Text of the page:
Recipe: Cauliflower Cheese and Whisky

Cauliflower, recipe

Another recipe from my upcoming companion cookbook to Love InheritedCauliflower Cheese and Whisky.

View the two previously previewed recipes, Scottish Shortbread and Crusty No-Knead Bread.


Never has cauliflower been so soused. Though there does seem to be rather a lot of various types of alcohol in this cookbook, the alcohol cooks out and leaves behind unique flavor. That’s certainly true in this vegetable side dish.


One medium cauliflower

6 ounces (170g) mushrooms, finely chopped

Half of a green pepper, finely chopped

1 1/4 cups (300ml) whipping cream (double cream)

1 cup (113g) sharp Cheddar cheese, grated

6 tablespoons (90ml) whisky

1 tablespoon (12g) fine oatmeal (see NOTES)

1/4 teaspoon nutmeg

Salt and pepper

1/2 cup (67g) choice of unsalted nuts, chopped


Preheat oven to 350˚F (180˚C, Gas Mark 4).

Cut off cauliflower stalks and cook florets in hot water for five minutes. Drain and put in a bowl.

Mix in mushrooms and green peppers. Turn into an ovenproof dish.

Heat cream over medium heat (don’t boil), add cheese, stirring frequently. When cheese is melted, remove from heat and stir in whisky. Add oatmeal, a little at a time, stirring constantly. Add salt, pepper, and nutmeg to taste. Pour over cauliflower and sprinkle chopped nuts on top.

Bake 45-55 minutes. Let stand 10 minutes and serve.

NOTES: Guessing at what “fine oatmeal” is, I ground 1 tablespoon steel cut oats in a coffee grinder. You could also try processing rolled oats in the small bowl of your food processor.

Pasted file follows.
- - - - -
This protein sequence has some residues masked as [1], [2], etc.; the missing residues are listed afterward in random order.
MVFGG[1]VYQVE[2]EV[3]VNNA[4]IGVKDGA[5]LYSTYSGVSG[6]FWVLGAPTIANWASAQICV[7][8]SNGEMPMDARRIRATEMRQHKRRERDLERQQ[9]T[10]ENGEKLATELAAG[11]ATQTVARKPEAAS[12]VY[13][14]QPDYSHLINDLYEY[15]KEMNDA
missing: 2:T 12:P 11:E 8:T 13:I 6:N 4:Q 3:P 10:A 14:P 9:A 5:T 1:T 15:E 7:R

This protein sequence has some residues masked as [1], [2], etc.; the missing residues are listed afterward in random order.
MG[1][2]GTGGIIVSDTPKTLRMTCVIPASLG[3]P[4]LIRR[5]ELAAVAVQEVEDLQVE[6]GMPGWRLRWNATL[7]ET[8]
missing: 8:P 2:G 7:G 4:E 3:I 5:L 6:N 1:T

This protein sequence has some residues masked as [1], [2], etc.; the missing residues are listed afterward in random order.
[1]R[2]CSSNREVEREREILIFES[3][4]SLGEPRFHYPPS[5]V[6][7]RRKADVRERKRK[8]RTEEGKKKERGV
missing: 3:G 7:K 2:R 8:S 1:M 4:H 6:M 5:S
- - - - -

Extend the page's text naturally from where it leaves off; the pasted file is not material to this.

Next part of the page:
For the 1 1/4 cups whipping cream I used 1 cup whipping cream and 1/4 cup low-fat buttermilk, not because I tried to cut down on the calories, but because that’s what I had. It worked fine.

The sauce is thin but cooks down. Increase the cheese and oatmeal if you want a thicker sauce.

Serve with rice or potatoes: something to sop up the tasty sauce.

A word about whisky—the Scotch determines the flavor of this dish, so if you’re not familiar with the spirit, in general, the lighter the amber color of the liquor, the more subtle the flavor. I used a dark amber smoky blended Scotch, and the flavor of the cheese sauce was decidedly not subtle. I was a little concerned as the cooking progressed, boozy odors drifting from the oven, but it turned out great! 

And another word about whisky—for the spirit made in Scotland it’s “whisky” and for the different spirit made in the US (usually bourbon) it’s “whiskey.” I use the terms whisky and Scotch interchangeably to clarify that’s it’s Scotch from Scotland.

Adapted from recipe at Rampant Scotland.

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